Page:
This Is How Change Is Made: A Story from Blogging for LGBT Families Day

Of all the posts submitted to Blogging for LGBT Families Day, the one that has made the greatest impression on me is: “The One Where I Come Out… And Say It,” by Haley Montgomery, aka eyeJunkie. Haley describes herself as “a politically conservative, white, heterosexual, middle class evangelical Christian from Mississippi. And, I’m probably pretty close to who you think I am when I write those words.”

In her post, she makes the surprising admission of being a regular reader of LesbianDad, a blog likely familiar to many of you. For those who don’t know Polly and her wonderful blog, Haley’s description is actually pretty accurate: “one of those crazy, liberal Californians, Berkeley graduate, feminist, Buddhist, lesbian activist. She’s also a ‘Baba’ of two children and an excellent writer and photographer. She and her wife have one of the 18,000 marriages that were upheld by the California Supreme Court last week when it also upheld Proposition 8.”

Haley observes that her reading of Polly’s blog “is likely to ilicit [sic] the same ‘duh’ response of outrage from both the LGBT and conservative reader-types, but I’m sitting squarely on the (barbed wire) fence on this whole gay marriage issue.”

In Haley’s eyes, homosexuality is a sin. At the same time, she reflects:

In this country, people aren’t required by law to believe what I believe. And, other people don’t think it’s a sin. My faith is big enough to even like a few of those people, even if I don’t agree with the complete scope of how they’ve chosen to live their lives. How do we properly deal with that in society? I know our response to sin has changed in the years since Moses codified the laws of the Israelite’s theocracy.

By reading Lesbian Dad, she says:

I see the joy LD derives from her family every day. I see the frustration she feels about her their ‘legal’ status. I see the faces of her children at museums and dance class and home. I read that she sits on their beds after they’re asleep to stare with joy and hope for their futures just like I do. But for time zones, we might be doing it at the exact same moment.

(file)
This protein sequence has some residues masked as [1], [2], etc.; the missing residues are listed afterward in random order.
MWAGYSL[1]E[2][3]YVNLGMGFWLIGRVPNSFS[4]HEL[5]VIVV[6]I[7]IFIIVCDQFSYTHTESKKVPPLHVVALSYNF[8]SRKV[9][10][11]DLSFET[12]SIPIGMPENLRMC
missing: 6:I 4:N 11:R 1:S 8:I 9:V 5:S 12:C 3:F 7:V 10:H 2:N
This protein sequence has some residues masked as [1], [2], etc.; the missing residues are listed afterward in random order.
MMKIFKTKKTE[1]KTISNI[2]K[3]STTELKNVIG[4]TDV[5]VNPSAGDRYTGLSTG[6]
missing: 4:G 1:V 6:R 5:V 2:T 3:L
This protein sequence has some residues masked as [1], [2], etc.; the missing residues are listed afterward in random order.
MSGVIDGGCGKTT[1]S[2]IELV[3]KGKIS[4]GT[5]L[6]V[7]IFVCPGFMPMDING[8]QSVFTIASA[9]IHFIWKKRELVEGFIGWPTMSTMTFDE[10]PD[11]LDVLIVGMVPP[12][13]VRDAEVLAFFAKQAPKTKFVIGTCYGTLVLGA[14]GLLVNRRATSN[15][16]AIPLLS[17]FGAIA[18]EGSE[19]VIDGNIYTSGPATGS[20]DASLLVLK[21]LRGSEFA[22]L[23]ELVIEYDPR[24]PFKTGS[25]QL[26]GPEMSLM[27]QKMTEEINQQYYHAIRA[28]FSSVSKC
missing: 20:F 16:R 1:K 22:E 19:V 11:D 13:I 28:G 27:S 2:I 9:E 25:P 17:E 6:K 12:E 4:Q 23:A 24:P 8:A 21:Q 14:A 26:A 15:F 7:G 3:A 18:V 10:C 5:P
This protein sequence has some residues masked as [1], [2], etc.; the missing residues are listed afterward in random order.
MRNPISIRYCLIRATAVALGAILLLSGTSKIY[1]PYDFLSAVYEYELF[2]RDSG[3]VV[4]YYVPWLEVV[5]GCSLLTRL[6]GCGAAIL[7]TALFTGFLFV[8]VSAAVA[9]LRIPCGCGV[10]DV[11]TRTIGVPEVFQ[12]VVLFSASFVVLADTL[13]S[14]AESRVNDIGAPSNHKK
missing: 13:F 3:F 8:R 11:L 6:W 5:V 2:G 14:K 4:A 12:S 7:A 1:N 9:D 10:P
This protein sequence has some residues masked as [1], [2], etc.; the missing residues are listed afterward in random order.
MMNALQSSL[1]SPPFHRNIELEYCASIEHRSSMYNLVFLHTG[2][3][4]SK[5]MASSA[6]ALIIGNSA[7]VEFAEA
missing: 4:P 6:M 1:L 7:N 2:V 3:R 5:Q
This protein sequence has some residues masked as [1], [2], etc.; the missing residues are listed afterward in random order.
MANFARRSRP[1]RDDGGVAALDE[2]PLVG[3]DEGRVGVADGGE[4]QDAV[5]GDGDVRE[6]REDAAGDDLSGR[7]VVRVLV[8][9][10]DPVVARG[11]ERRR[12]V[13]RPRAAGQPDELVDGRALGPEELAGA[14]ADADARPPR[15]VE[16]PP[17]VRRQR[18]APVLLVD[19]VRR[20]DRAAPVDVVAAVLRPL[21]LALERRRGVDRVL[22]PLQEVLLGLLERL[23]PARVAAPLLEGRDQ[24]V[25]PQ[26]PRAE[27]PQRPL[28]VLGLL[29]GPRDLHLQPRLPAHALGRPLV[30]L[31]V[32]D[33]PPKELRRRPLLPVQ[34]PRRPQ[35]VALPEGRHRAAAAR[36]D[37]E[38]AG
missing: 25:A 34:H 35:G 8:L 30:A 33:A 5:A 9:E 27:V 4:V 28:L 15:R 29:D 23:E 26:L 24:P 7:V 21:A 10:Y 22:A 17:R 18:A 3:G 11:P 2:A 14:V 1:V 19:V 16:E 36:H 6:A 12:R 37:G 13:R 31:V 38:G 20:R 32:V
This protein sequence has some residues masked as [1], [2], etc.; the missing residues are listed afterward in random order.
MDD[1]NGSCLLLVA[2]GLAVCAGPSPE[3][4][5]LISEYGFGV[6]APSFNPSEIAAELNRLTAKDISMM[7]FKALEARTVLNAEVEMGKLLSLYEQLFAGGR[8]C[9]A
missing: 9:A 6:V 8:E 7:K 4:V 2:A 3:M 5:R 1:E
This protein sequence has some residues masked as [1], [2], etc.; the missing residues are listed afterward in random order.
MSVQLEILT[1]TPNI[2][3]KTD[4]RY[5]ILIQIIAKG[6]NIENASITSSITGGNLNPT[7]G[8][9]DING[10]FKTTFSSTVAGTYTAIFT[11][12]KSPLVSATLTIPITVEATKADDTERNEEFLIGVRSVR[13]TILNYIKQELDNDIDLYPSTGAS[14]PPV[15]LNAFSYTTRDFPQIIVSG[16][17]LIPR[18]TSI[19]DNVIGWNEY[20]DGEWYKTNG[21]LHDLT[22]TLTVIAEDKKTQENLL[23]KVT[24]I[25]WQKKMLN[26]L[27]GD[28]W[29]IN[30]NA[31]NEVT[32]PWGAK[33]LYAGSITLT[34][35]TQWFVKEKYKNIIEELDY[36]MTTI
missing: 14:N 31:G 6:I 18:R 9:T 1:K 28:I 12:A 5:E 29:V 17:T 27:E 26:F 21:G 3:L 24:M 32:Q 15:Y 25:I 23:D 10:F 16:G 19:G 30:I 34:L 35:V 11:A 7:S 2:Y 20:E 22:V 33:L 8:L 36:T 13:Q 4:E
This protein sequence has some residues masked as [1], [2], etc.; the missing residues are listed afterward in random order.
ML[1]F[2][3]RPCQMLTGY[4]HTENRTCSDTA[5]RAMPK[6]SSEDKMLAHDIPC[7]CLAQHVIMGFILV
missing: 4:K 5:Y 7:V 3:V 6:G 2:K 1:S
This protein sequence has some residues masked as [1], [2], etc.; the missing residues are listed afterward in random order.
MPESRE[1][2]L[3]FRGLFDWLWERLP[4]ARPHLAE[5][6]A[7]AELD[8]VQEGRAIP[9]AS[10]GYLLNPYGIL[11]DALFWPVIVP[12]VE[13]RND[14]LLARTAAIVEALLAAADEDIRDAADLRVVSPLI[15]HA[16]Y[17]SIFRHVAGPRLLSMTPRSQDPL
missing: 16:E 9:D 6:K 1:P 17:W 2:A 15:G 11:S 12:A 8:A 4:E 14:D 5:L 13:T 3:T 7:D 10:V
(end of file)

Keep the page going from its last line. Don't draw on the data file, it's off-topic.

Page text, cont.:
Haley writes that she has committed herself to listening, “not just to my side of the story, but to the side that might be uncomfortable. To look full on into the real ‘face’ of the gay marriage debate.”

She says she has not yet resolved the matter in her own mind, but adds the following in response to a comment I made on the post:

My sincerest first hope is to come from the place of respect regarding LGBT families. As I share where I am, I know some of my words aren’t popular ones. But, on the whole, I’m trusting your community. I’m convinced that family conservatives MUST learn to love–yes, and to LIKE–others before faith has any real relevance. To that end, dialog is good.

It is easy, in these days of rallies and ranting, to get the impression that change happens for those who shout the loudest. That sometimes works, but more often, I think, change happens in these quiet conversations. It happens in the willingness of individuals like Polly to tell their stories, and in the willingness of individuals like Haley to do that most courageous act, listen—really listen—to others. It is a slower process, but also a deeper and more secure one.

I am honored that Haley submitted her post to Blogging for LGBT Families Day, taking her chances in a potentially hostile crowd. I hope that others in the LGBT community do not berate her for her still unresolved position. We will never gain allies if we do not allow them the chance to take their own journeys and find their own answers.

Go read the whole post. My excerpts here don’t do it justice, and Haley is herself an excellent writer. She’s also more of a true Christian than many of those who profess to be.